While the Western world tends to rave about SpaceX's impressive string of successes, it shouldn't take its eyes off what's been happening in China for some time now...
31st mission of the year
On July 26 at 20:02 UTC, China dispatched from the Xichang base, in the southwestern province of Sichuan, a Long March 2D launch vehicle tasked with deploying three new Yaogan reconnaissance satellites into low-Earth orbit, on behalf of the People's Liberation Army.
This launch marked China's 31st successful orbital mission since January 8 (if you count the test flight of the medium launcher Zhuque 2, on July 12, without payload), and the 22nd with a Long March launcher.
3.8 missions per month
China's Great Wall Industrial Corporation (CGWIC - China Great Wall Industry Corporation) could above all rejoice in signing on July 26 the 150th success in a row for the Long March launcher family since May 5, 2020.
At the time, China had debuted its most powerful launcher, the Long March 5B (a Long March 5 with no upper stage and capable of shipping 23 tons to low-Earth orbit), with a view to assembling the modules for China's Great Space Station, completed in October 2022.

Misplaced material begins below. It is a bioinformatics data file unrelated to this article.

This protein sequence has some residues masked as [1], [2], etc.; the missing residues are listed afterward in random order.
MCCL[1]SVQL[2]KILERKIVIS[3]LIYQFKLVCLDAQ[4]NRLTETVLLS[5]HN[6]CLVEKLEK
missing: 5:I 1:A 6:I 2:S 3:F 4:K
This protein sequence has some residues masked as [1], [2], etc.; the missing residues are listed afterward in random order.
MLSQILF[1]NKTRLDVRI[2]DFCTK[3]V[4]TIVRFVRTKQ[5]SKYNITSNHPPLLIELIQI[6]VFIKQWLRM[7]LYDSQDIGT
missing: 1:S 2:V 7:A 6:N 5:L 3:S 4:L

On this occasion, a new 21.6-tonne Chinese XZF capsule had been placed in low-Earth orbit, tested in automatic mode, then recovered after three days, with a high-speed return to Earth (around 9 km/s), simulating the end of a lunar mission.
Thus, with 150 Long March missions carried out in 39 months (i.e. 3.8 flights per month), China is on a par with the staggering SpaceX, which over the same period carried out... 158 missions of the Falcon 9 and 4 of the Falcon Heavy.
In addition, the Chinese launcher was carrying out its 480th mission since entering service in April 1970 - the 78th of the 2D family, which appeared in August 1992.
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